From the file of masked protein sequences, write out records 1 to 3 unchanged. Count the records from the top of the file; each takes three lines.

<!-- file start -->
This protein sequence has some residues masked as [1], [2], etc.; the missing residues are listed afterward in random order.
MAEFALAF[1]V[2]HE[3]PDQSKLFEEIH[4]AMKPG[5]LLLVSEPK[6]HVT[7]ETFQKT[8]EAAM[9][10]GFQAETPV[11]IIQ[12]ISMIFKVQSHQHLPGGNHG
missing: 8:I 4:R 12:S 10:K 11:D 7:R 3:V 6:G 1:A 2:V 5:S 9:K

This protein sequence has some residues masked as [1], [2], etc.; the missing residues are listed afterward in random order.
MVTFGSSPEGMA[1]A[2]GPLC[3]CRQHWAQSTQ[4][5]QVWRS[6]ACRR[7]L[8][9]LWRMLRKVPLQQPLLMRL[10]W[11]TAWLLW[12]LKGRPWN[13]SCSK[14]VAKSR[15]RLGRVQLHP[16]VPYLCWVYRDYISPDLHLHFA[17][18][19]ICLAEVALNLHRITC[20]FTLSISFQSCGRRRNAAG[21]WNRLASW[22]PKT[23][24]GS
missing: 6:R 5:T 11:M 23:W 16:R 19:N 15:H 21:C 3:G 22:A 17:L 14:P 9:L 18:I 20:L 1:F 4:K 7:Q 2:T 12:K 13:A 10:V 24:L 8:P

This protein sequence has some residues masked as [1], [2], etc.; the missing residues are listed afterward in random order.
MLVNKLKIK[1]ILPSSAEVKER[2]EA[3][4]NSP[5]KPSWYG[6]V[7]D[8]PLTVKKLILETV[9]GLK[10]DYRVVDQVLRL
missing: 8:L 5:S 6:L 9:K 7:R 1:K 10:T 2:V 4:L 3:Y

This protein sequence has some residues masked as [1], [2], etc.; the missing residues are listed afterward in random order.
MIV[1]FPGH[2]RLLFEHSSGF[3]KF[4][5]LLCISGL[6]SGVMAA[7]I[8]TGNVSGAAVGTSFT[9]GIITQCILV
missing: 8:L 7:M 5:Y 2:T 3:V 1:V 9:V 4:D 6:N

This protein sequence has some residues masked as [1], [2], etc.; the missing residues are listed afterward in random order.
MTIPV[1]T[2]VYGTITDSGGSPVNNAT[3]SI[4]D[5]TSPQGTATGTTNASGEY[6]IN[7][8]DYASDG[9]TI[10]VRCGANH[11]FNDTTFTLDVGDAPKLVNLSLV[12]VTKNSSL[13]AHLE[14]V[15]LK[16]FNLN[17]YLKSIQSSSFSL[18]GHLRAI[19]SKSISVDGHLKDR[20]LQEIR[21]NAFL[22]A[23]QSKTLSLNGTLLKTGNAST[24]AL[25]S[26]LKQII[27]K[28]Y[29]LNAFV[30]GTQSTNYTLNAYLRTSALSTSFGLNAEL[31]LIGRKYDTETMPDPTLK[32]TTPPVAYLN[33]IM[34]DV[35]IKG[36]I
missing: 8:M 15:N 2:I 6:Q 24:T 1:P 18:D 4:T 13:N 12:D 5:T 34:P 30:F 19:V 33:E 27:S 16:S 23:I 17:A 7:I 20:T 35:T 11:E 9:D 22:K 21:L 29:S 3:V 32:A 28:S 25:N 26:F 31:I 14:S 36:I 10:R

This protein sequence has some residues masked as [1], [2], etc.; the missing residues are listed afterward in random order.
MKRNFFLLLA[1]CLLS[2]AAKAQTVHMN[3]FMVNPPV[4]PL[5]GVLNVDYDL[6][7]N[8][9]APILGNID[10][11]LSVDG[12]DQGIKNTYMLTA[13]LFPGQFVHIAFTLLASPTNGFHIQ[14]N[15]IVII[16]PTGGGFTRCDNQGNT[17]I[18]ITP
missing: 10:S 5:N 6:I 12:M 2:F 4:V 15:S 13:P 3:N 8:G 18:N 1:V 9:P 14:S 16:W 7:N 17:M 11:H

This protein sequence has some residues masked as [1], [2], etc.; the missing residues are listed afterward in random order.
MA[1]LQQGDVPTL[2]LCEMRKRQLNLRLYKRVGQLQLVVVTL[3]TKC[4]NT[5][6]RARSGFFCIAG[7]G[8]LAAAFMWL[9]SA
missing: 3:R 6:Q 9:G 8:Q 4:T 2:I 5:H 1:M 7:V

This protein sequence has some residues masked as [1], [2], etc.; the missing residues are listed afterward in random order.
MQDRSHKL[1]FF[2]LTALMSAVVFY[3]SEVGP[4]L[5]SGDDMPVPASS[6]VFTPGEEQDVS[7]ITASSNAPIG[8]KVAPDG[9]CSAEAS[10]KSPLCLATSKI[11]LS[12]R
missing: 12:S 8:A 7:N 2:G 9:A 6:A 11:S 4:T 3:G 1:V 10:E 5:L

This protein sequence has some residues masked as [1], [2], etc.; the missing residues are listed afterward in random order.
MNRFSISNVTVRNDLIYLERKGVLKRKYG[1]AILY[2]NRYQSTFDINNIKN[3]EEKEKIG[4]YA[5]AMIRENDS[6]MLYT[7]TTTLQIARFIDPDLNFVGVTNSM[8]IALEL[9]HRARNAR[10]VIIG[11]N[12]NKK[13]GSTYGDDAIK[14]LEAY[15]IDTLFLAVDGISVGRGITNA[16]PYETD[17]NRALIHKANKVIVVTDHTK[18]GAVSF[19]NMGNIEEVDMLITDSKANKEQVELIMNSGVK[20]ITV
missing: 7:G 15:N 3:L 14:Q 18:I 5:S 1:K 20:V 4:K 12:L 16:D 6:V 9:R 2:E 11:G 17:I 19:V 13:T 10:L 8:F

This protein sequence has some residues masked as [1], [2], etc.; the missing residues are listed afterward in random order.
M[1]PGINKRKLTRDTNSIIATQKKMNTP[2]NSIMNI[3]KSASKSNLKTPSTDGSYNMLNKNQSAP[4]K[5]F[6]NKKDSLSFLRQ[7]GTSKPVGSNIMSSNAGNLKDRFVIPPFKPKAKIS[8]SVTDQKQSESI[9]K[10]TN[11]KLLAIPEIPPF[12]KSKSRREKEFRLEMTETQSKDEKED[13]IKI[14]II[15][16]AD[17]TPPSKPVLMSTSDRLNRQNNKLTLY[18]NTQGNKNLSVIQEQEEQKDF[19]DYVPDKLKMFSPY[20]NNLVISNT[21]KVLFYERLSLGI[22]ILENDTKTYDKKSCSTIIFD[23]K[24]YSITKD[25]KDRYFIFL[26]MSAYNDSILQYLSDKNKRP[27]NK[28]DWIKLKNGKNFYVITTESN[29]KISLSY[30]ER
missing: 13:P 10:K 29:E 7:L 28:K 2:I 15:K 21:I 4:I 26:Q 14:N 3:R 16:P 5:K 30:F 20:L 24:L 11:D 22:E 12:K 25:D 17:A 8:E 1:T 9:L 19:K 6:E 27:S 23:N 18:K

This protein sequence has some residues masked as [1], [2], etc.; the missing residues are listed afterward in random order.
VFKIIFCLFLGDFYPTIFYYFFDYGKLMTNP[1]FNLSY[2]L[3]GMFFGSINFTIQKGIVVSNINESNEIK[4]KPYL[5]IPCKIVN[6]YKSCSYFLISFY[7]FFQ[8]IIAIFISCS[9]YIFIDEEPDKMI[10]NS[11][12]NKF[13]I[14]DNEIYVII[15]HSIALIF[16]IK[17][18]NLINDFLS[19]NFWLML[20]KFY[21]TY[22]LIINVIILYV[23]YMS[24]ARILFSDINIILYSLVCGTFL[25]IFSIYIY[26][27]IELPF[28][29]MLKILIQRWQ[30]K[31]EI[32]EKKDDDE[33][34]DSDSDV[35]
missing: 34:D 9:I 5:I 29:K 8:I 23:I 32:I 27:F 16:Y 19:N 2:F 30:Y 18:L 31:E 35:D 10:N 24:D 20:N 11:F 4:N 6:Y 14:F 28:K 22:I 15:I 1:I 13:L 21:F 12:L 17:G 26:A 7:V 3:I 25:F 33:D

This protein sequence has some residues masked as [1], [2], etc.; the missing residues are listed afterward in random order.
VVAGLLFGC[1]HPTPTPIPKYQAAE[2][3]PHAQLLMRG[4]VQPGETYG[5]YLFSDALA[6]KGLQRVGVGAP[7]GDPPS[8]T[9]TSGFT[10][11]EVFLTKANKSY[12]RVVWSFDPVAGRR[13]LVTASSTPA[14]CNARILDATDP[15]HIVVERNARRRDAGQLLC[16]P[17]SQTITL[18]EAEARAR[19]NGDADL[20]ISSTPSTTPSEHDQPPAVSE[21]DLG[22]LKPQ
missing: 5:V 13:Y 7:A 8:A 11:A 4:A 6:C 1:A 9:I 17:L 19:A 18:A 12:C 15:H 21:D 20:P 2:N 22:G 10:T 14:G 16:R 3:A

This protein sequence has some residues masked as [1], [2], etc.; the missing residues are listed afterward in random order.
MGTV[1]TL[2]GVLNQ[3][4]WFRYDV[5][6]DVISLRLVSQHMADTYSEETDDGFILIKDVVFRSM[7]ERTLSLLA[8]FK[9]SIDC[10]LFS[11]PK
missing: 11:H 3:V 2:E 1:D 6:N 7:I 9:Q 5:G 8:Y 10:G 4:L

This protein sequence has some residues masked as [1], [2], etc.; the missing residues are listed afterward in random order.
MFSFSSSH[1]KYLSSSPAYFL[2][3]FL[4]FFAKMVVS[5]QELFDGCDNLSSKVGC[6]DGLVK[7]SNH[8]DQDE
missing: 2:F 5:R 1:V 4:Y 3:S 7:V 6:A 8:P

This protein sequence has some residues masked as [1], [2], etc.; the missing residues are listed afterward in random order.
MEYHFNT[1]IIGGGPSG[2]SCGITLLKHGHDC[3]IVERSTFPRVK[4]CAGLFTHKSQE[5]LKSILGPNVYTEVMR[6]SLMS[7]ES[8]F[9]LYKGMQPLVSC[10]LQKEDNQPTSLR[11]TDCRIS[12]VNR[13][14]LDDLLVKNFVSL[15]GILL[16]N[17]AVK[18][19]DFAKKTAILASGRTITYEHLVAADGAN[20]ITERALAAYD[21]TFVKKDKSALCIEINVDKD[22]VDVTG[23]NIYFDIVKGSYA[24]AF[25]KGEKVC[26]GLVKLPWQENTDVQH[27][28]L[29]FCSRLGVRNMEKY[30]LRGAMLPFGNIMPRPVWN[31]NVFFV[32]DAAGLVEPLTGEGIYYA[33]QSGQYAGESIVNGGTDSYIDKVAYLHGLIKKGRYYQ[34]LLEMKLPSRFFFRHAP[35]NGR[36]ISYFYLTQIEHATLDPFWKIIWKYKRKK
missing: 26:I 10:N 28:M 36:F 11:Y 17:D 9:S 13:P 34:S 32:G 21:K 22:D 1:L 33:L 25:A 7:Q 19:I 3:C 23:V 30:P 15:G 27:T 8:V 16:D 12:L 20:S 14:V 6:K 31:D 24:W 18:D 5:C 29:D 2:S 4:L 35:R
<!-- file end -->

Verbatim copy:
This protein sequence has some residues masked as [1], [2], etc.; the missing residues are listed afterward in random order.
MAEFALAF[1]V[2]HE[3]PDQSKLFEEIH[4]AMKPG[5]LLLVSEPK[6]HVT[7]ETFQKT[8]EAAM[9][10]GFQAETPV[11]IIQ[12]ISMIFKVQSHQHLPGGNHG
missing: 8:I 4:R 12:S 10:K 11:D 7:R 3:V 6:G 1:A 2:V 5:S 9:K

This protein sequence has some residues masked as [1], [2], etc.; the missing residues are listed afterward in random order.
MVTFGSSPEGMA[1]A[2]GPLC[3]CRQHWAQSTQ[4][5]QVWRS[6]ACRR[7]L[8][9]LWRMLRKVPLQQPLLMRL[10]W[11]TAWLLW[12]LKGRPWN[13]SCSK[14]VAKSR[15]RLGRVQLHP[16]VPYLCWVYRDYISPDLHLHFA[17][18][19]ICLAEVALNLHRITC[20]FTLSISFQSCGRRRNAAG[21]WNRLASW[22]PKT[23][24]GS
missing: 6:R 5:T 11:M 23:W 16:R 19:N 15:H 21:C 3:G 22:A 17:L 14:P 9:L 18:I 20:L 1:F 4:K 7:Q 2:T 12:K 13:A 10:V 24:L 8:P

This protein sequence has some residues masked as [1], [2], etc.; the missing residues are listed afterward in random order.
MLVNKLKIK[1]ILPSSAEVKER[2]EA[3][4]NSP[5]KPSWYG[6]V[7]D[8]PLTVKKLILETV[9]GLK[10]DYRVVDQVLRL
missing: 8:L 5:S 6:L 9:K 7:R 1:K 10:T 2:V 4:L 3:Y